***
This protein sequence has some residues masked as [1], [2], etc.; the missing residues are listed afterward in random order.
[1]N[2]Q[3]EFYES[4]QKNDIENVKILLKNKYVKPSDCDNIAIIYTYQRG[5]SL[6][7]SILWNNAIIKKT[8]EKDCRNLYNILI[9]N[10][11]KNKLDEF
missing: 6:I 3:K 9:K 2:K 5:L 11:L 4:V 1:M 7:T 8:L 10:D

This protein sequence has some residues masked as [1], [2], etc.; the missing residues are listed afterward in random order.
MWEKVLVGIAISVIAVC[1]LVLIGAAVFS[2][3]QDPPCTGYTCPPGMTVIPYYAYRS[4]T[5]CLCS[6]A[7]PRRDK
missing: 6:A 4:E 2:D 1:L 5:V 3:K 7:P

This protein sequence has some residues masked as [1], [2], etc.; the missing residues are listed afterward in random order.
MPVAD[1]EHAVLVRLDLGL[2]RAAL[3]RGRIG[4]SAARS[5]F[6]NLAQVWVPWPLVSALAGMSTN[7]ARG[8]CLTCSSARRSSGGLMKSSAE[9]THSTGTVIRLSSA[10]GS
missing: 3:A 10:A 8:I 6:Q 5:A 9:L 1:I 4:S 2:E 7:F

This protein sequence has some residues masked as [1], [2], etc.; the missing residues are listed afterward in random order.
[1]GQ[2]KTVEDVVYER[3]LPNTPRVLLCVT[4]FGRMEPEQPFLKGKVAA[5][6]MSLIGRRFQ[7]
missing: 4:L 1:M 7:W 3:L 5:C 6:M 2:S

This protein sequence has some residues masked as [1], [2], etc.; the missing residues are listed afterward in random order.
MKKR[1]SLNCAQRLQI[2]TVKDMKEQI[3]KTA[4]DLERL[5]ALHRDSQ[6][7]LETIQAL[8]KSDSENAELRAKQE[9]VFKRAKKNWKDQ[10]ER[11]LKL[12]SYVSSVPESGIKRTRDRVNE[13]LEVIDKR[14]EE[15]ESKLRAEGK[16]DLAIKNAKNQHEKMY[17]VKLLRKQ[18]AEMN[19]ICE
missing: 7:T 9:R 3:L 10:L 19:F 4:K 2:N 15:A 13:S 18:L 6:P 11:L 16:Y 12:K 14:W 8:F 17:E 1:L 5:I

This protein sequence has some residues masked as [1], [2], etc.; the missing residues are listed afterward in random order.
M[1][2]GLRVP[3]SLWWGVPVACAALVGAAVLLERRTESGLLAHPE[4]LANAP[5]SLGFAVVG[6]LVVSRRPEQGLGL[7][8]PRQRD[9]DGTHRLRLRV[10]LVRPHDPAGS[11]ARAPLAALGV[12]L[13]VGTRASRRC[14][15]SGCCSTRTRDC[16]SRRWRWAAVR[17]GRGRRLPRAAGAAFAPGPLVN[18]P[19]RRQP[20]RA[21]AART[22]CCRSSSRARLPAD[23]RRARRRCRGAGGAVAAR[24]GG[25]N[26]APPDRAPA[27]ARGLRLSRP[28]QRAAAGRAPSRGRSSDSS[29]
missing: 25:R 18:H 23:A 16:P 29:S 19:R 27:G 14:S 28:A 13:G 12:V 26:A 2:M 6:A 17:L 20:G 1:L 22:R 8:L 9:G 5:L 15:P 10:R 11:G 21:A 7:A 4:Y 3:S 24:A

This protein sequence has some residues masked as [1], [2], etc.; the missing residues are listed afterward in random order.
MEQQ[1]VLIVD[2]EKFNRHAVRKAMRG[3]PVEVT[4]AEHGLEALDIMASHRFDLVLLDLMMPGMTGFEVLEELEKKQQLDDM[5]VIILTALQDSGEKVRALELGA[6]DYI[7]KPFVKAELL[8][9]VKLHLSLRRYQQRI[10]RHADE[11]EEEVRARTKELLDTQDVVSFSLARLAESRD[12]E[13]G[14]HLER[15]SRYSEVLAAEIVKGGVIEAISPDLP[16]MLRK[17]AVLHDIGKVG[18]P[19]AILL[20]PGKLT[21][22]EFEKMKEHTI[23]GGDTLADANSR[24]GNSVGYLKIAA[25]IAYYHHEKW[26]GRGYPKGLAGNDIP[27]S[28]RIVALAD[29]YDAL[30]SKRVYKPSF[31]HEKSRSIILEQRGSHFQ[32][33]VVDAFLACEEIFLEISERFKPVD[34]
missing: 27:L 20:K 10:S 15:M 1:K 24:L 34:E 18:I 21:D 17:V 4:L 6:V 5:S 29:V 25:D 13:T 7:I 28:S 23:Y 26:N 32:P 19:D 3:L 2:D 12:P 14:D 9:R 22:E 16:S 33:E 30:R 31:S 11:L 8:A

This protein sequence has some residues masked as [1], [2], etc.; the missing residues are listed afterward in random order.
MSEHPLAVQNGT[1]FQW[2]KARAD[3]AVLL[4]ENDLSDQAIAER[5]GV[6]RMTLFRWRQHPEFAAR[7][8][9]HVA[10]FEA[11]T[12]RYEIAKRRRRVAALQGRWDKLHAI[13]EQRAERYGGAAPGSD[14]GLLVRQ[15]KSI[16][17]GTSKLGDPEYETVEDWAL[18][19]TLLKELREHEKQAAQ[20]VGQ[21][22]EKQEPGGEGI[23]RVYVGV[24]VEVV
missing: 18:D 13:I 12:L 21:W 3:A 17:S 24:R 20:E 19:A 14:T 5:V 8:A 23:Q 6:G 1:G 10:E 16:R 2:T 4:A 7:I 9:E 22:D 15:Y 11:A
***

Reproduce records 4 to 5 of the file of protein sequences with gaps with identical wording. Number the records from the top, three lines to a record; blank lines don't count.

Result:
This protein sequence has some residues masked as [1], [2], etc.; the missing residues are listed afterward in random order.
[1]GQ[2]KTVEDVVYER[3]LPNTPRVLLCVT[4]FGRMEPEQPFLKGKVAA[5][6]MSLIGRRFQ[7]
missing: 4:L 1:M 7:W 3:L 5:C 6:M 2:S

This protein sequence has some residues masked as [1], [2], etc.; the missing residues are listed afterward in random order.
MKKR[1]SLNCAQRLQI[2]TVKDMKEQI[3]KTA[4]DLERL[5]ALHRDSQ[6][7]LETIQAL[8]KSDSENAELRAKQE[9]VFKRAKKNWKDQ[10]ER[11]LKL[12]SYVSSVPESGIKRTRDRVNE[13]LEVIDKR[14]EE[15]ESKLRAEGK[16]DLAIKNAKNQHEKMY[17]VKLLRKQ[18]AEMN[19]ICE
missing: 7:T 9:R 3:L 10:L 19:F 4:K 2:N 15:A 13:S 18:L 6:P 11:L 16:Y 12:K 14:W 8:F 17:E 1:L 5:I